So you both wanted a flatter attitude, possibly reduced roll camber, but Juzza (gosh!) you actually added understeer? Was that to reduce oversteer on corner exit? Was there much effect on low or high speed corner entry?
Simon I remember you making a similar comment in the ALSC thread. Is it an understeer/oversteer balance for which you want that notch and where in the corner (entry/power-on/exit)? Alternatively, is it primarily a feel of stability in the front end?
Flatter Attitude - Yes, Reduced Roll Camber - Yes, Understeer - Yes. Low Speed Cornering is now more of an effort, but I feel much safer diving into Turn 1 at 190 KPH. I was taught by a Real Race Car Driver to work the wheel like MAD, if you watch one of my Hot Laps you will see that the steering wheel never stays in one position whilst cornering. At high speed, Understeer is Good It suits MY driving style at least !!!! I hate driving Stock Falcons and Front Wheel Drive Cars because of the oversteer factor.
My main reason for stiffening up the front was to reduce front end roll on corner entry. Compared to my last car (a FWD of all things) the Soarer still doesn't seem to have the same turn in capability. Possibly need a few lessons on the track as there is probably something I'm missing in my approach.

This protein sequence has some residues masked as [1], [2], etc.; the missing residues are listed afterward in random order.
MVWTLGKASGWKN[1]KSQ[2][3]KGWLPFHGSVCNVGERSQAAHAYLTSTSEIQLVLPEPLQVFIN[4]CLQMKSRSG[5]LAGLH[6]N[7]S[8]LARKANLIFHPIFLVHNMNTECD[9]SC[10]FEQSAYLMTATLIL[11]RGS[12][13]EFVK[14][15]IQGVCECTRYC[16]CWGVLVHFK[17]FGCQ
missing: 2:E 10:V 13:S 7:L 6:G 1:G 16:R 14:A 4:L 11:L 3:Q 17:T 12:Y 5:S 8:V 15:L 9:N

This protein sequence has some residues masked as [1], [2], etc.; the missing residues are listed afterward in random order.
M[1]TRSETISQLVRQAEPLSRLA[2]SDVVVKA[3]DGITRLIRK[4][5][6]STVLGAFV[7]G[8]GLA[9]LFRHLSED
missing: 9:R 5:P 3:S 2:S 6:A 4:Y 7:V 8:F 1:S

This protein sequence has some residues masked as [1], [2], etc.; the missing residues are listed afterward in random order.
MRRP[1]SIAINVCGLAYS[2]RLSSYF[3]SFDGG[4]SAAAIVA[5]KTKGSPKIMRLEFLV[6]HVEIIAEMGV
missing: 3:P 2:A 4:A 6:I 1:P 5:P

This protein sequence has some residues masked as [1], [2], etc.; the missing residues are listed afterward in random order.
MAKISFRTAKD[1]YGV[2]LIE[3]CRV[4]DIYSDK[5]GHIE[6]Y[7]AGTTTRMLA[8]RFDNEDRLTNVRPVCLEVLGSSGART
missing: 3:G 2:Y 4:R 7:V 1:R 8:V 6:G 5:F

Thursday, August 18, 2005 - 07:40 pm, by: Ken Packer
I've just had white line adjustables fitted today.The soft setting on the rear is actually to reduce oversteer ( snap oversteer) on exit of corners on the track. Reducing the body roll ,will keep more rubber in touch with the road. I'll be on the trach in two weeks. I'm looking forward to the improvement.
I have them fitted front & rear but have them both on the softer setting as I also have coilovers and I like this balance.
Simon, I think the turn-in ability has a lot to do with the amount of mass in the front of the car. I've read somewhere it's 70/30 for the TT which would explain why spring rates are about double at the front compared to the rear. Need to get some weight out of the front of the car
Damian, I hope I'm reading what you've written in the wrong context. You shouldn't be using the coilovers to compensate agains body roll. That leads to unnecessarily stiff damper settings which can compromise other handling characteristics. Sway bars are there to prevent roll, shock absorbers are there to absorb bumps.
I've got coilovers too, but they are on the default setting as I like a (relatively) smooth ride, but enjoy flat, controlled cornering.
The coilovers have a stiffer spring weight than the airbags so they also help reduce body roll. My coilovers are softer than most and I'm not a proponent of stiff suspension at all - you should have the softest suspension you can get away with for the required task.
I've read a few books on car suspension and for slow-slung cars like the Lotus 7 the ideal situation is to not use sway bars at all because it creates a link between each side reducing the "independence" of the suspension system. This isn't possible in a saloon car like the Soarer so sway bars are necessary but it is a system and all components work together.